- Royce White, who the team acquired in July, is officially participating in pre-training camp workouts with the Sixers and is expected to be present for the team's Media Day on Friday, writes the Philadelphia Inquirer's Keith Pompey. Based on Brown's comments, it sounds like the Sixers plan to try to bring him along slowly, and this news certainly qualifies as a step in the right direction considering his rocky stint with Houston.
- According to Pompey, Brown compared the scoring potential of Temple product Khalif Wyatt to that of Gary Neal, his former pupil in San Antonio. Another thing Wyatt shares with Neal, according to Brown, is a body type for a guard that necessitates a concentration on fitness. Pompey adds that Wyatt's conditioning was called into question in his time at Temple.
- Tom Moore of PhillyBurbs.com writes that Brown's fixation on conditioning extends far beyond just Wyatt, adding that the new coach believes in the talent of Evan Turner, who is headed into the fourth and final year of his rookie contract. Brown will count on Turner as a team leader, writes Moore.
- Both Pompey and Moore report that Brown is still searching for another assistant coach. He has already hired Chad Iske, Lloyd Pierce, Greg Foster and Billy Lange. Although Brown implied NBA experience is not an absolute necessity on a team this inexperienced, Moore lists former Sixers assistant and Pistons head coach John Kuester as a candidate due to a previous connection with Brown. Last week there was a report that Kuester was the favorite to be hired as Brown's top assistant.
A number of outlets have relayed the TMZ report last night that 33-year-old free agent forward Lamar Odom has been battling a "hardcore" drug addiction for the past two years. Odom hasn't failed an NBA-mandated drug test since 2001, but the report claims he entered a drug treatment facility in San Diego last summer and was clean during the 2012/13 season with the Clippers before beginning to use again this summer.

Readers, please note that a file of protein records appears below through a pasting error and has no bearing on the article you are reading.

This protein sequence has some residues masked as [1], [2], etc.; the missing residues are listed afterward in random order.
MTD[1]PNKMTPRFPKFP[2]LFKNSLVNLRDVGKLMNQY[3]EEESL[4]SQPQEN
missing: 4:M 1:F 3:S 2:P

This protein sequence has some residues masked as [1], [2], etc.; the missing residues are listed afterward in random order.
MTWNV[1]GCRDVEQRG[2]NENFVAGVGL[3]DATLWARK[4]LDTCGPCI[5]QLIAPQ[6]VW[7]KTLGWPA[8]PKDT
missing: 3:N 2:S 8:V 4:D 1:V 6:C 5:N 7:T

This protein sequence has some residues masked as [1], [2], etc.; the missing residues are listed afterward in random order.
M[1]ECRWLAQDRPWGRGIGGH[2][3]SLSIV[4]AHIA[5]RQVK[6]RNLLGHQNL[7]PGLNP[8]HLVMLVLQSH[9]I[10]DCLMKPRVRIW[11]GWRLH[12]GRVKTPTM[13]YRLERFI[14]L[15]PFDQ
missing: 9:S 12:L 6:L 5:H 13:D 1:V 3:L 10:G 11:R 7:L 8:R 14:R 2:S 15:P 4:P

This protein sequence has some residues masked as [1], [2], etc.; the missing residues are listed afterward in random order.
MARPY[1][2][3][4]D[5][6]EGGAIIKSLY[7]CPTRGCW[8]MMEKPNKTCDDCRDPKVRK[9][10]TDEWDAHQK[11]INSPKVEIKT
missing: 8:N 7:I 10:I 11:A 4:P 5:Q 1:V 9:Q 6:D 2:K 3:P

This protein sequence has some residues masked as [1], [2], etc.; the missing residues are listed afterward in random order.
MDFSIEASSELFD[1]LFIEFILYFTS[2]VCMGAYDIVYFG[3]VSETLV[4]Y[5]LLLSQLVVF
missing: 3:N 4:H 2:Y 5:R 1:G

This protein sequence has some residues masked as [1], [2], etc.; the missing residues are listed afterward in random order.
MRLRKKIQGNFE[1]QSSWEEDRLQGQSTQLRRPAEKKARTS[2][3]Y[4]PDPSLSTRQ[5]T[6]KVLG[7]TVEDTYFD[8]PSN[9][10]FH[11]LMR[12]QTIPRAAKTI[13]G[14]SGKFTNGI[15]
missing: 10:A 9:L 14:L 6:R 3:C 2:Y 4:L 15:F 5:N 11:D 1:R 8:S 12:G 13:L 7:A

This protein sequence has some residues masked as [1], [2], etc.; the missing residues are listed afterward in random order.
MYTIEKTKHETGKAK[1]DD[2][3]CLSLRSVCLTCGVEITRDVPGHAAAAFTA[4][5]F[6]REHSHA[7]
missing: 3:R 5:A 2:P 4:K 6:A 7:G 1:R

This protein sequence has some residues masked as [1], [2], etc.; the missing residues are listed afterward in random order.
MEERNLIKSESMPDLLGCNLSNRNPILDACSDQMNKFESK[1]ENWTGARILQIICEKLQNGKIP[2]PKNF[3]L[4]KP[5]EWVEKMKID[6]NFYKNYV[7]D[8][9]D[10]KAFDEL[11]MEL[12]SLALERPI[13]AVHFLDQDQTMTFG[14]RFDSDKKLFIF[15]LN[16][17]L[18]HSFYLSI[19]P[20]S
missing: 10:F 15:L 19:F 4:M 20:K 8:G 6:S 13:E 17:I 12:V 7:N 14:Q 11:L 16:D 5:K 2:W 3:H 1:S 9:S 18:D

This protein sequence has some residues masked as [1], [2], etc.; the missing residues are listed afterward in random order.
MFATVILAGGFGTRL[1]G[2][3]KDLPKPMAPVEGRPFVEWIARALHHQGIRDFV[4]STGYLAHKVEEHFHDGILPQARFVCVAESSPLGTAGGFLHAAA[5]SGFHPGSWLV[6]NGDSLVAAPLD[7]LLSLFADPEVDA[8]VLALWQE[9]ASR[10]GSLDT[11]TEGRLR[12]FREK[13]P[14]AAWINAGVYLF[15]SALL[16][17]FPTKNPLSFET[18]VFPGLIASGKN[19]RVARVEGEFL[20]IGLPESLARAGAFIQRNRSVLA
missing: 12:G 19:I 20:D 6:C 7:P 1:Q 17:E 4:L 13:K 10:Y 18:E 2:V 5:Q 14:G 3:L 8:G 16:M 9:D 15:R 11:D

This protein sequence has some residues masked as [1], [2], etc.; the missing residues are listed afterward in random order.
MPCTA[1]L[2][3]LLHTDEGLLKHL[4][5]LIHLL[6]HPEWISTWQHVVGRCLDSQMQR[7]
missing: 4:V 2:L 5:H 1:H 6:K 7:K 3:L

Odom averaged a career low 4.0 PPG and 1.7 APG in 19.7 MPG while appearing in all 82 games with the Clippers last season. Here's what else is happening around the league during a quiet, late-August Saturday night:
- Keith Pompey of the Philadelphia Inquirer spent the day with new Sixers coach Brett Brown's family in Portland, Maine.
- Adam Zongoria of Zagsblog.com describes how SMU coach Larry Brown landed the top class of 2014 high school point guard, Emmanuel Mudiay, who announced his decision at halftime of Brooklyn's Elite 24 game tonight. Zongoria opines that Mudiay will be a one-and-done player and a likely lottery pick in the 2015 draft.
- The Trail Blazers made a lot of moves to improve their league-worst bench from last season. One of those additions, Dorell Wright, is profiled by the Oregonian's John Canzano.
- HoopsWorld's senior NBA writer Bill Ingram tweets that the rumors Dwight Howard issued an ultimatum that Mike D'Antoni be fired and Kobe Bryant amnestied in order to re-sign with the Lakers "seem silly" since Howard chose the Rockets early on. Ingram also wonders, via Twitter, what it says about Howard (assuming the reports are accurate) for him to think he has anything on Bryant.
- Mavericks owner Mark Cuban answered questions on the new "Fox Sports Live" program last night, as transcribed by The Dallas Morning News. He discusses flip-flopping on wanting Dwight Howard in free agency this summer, whether the Mavs are rebuilding this coming year, and the health of 35-year-old franchise star Dirk Nowitzki.
- The Mavs are also one of the eight teams wearing the new GPS tracking devices, reports The Dallas Morning News.
- ESPNNewYork.com's Jared Zwerling tweets that former St. John's star Justin Burrell, who has played overseas since graduating in 2011, will play for Italy's Montepaschi Siena this coming season.